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Is it possible in Java (SE, not J2EE) to detect whether cookies are enabled in the default browser?

This isn't a client/server application. It's simply a desktop application that happens to interact with the default browser.

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duplicate… – Bozho Feb 10 '10 at 21:27
on second thought - might not be a duplicate, if it regards HttpURLConnection. So - what do you mean by JavaSE? Is it about checking for cocokies with an applet? HttpURLConenction? – Bozho Feb 10 '10 at 21:34
Please elaborate more about the context of this question. Does this Java code run at client machine or server machine? It sounds like that you want to run it at the very same client machine and test if the client's default browser has cookies enabled, is this true? – BalusC Feb 10 '10 at 21:35
HttpURLConnection makes a request, doesn't listen for one. – Murali VP Feb 10 '10 at 21:36
Java Platform, Standard Edition (Java SE) lets you develop and deploy Java applications on desktops and servers, as well as today's demanding Embedded and Real-Time environments. – Paul Reiners Feb 10 '10 at 21:48

3 Answers 3

up vote 2 down vote accepted

I am not sure what you mean by "default browser" but the fundamental thing to understand here is that the code, be it written in Java, C++, Python, you name it, that handles a HTTP request should set a cookie using Set-Cookie and look for what was set being available in Cookie header in the subsequent requests from the browser. If cookies are turned off in the client, then there won't be a Cookie header in the subsequent requests. A simple redirect to the initial request can also be used to generate a "subsequent" request.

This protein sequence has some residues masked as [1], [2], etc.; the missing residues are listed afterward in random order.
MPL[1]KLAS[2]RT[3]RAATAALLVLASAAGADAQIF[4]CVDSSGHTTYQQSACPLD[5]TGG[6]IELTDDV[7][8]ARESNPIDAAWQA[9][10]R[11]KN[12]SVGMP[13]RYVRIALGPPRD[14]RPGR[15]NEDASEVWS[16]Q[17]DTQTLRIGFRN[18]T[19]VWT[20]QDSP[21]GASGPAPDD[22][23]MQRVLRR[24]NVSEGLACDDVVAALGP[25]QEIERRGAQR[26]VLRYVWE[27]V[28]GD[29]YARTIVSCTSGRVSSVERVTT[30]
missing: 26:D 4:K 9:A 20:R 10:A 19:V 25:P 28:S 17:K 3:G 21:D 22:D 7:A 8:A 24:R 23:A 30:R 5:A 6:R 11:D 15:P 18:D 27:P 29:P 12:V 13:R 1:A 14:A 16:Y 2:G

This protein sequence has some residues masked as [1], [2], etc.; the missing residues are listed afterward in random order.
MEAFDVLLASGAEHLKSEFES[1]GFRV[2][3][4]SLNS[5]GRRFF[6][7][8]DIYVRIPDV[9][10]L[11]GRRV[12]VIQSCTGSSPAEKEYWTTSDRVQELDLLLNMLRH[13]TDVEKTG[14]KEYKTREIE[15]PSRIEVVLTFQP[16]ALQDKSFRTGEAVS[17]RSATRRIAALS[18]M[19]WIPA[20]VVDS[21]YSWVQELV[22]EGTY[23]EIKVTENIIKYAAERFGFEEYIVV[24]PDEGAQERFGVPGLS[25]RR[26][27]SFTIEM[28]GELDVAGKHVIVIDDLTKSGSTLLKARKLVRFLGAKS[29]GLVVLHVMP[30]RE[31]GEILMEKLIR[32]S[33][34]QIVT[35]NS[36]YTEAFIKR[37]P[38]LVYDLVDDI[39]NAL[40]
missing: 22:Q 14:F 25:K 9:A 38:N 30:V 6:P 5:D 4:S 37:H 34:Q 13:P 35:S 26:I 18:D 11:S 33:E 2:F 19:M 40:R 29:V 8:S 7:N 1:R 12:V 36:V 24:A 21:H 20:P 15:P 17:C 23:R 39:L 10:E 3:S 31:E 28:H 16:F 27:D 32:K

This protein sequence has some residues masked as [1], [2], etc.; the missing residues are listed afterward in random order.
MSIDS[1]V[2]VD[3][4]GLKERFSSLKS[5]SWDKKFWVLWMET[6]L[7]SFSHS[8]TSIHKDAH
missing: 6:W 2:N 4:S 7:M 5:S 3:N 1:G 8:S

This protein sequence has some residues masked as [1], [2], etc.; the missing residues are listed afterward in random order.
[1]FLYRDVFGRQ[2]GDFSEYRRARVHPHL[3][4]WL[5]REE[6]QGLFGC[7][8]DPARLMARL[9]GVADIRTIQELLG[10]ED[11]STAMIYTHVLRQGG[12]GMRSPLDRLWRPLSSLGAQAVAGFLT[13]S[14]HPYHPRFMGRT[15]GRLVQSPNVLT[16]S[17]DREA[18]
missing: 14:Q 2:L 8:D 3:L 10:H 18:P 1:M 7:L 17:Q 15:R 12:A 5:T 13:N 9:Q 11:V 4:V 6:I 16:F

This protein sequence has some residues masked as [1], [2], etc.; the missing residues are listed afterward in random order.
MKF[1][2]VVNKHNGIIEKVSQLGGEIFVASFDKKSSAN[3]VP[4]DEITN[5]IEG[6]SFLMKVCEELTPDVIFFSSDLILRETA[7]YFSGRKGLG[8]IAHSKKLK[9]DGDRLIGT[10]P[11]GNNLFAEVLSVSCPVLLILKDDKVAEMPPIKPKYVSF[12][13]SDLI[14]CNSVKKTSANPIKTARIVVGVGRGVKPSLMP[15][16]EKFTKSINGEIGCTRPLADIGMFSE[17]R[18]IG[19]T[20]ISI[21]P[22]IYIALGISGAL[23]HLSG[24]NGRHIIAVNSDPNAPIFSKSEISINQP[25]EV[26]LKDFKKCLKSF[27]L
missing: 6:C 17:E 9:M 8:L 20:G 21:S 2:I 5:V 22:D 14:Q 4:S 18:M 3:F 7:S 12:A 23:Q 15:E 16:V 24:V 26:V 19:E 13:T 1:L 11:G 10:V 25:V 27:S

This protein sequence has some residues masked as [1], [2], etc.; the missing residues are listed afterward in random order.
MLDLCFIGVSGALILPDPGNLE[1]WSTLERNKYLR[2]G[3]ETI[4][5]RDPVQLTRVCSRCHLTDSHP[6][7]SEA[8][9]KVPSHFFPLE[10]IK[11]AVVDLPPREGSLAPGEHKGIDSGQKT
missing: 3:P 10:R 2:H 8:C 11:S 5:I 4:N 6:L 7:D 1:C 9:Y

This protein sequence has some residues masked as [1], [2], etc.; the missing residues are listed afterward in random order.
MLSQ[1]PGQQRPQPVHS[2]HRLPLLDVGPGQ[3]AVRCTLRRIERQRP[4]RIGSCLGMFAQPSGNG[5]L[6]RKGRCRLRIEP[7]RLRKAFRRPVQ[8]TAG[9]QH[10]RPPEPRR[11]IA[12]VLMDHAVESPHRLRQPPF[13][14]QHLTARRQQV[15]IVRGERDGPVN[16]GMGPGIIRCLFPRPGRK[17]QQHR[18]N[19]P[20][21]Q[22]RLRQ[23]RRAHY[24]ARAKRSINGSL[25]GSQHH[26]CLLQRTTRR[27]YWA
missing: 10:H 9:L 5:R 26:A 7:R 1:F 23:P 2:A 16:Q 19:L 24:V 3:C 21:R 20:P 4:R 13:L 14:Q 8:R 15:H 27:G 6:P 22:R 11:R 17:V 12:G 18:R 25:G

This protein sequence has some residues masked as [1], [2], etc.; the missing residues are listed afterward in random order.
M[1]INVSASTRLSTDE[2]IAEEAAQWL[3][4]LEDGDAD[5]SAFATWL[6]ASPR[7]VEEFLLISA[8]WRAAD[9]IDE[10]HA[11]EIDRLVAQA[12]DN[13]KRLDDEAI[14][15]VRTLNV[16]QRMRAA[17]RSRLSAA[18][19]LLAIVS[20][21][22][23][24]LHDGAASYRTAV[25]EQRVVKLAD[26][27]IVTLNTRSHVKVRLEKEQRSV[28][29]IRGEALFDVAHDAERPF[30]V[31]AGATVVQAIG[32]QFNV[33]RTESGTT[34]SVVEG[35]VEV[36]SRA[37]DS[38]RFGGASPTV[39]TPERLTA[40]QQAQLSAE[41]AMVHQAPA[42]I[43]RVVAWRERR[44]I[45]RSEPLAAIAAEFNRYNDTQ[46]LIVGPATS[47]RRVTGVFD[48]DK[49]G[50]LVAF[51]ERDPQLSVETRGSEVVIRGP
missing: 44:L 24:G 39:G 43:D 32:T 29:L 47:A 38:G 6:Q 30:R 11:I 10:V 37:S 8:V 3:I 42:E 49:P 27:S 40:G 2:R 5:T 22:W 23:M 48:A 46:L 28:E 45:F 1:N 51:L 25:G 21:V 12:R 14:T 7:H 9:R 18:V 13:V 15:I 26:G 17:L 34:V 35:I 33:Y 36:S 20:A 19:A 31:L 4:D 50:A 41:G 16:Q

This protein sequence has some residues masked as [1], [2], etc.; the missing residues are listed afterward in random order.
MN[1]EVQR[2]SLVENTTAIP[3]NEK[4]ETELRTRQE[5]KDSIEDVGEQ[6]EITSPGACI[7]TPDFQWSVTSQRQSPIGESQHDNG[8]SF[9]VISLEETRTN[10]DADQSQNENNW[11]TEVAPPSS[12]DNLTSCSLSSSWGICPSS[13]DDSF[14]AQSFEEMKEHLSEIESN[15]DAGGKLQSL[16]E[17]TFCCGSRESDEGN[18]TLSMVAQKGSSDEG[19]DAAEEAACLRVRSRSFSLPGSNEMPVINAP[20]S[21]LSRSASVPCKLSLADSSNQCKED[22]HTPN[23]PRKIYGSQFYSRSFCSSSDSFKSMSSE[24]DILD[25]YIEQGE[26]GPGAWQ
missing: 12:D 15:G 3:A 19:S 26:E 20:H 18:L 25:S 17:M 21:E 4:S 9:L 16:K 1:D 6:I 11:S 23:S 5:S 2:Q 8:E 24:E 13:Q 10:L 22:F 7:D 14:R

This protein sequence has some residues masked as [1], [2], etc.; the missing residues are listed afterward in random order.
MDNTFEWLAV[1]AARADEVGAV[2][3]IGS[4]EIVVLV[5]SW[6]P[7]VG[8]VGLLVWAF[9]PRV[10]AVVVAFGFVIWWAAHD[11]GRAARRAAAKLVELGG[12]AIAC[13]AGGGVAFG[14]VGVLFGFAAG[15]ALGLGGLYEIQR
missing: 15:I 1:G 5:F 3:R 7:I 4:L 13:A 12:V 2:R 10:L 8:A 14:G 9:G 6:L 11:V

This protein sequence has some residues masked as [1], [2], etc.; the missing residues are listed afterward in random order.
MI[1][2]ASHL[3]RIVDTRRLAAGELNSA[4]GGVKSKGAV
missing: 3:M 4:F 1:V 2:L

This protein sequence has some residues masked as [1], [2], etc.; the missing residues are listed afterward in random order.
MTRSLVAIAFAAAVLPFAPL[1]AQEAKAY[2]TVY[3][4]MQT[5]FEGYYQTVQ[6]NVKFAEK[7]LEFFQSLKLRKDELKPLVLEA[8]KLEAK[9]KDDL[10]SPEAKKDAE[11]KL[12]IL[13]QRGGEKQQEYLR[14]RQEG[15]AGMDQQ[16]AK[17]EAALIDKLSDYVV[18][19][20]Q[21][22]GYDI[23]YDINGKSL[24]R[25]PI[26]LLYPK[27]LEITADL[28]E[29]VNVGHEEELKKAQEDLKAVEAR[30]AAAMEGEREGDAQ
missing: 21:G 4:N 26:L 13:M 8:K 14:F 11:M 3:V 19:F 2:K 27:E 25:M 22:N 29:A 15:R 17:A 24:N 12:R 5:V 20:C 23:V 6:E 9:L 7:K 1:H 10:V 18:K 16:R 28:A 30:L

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Your default browser is the browser that the OS looks to first when opening an internet link. – Paul Reiners Feb 10 '10 at 21:42

There are many browsers out there, and each one uses a different mechanism for storing the user's preferences ... including the preferences that determine whether the user has disabled cookies.

You could conceivably implement a Java application that knew how to unpick the settings information for some popular browsers.

But this would contain a lot of browser specific and operating system specific code. And in the case of Windows, it would entail grovelling around in the registry; e.g. using some third party library. And of course, this would all be rather fragile because:

  1. the next version/release of the user's browser could use a different settings representation,

  2. the user could use some new browser you've never heard of,

  3. different Linux distros, etc could be configured to use different default locations for settings files, and/or the preference file that says what the user's default browser is, and

  4. the user could override the default locations anyway, in ways that a generic desktop application could not fathom.

EDIT - on the other hand, if your desktop application (acting in the server role of the HTTP protocol) simply needs to figure out if the browser it is currently talking to will allow it to set cookies, the simple solution is to try to do it and see if it works.

Finally, you need to bear in mind that the user may not be using the default browser for whatever it is he is trying to do. I frequently have multiple browsers installed on a machine, and may use the non-default one for certain things.

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Assuming your application is acting as a localhost server to the browser, which is what your question seems to say...

One way is to redirect the request to a special URL with a special cookie, say "CookieCheck" set to some known special value and the original URL encoded as query data. When a request is received for the special URL, if "CookieCheck" is received then the browser accepted the cookie - you can then redirect back to the original URL but with the cookie set to a real value.

This can be difficult to do for POST requests unless you can store the post data server side or encode it into query data. It also transforms the request from POST to GET, which can be problematic.

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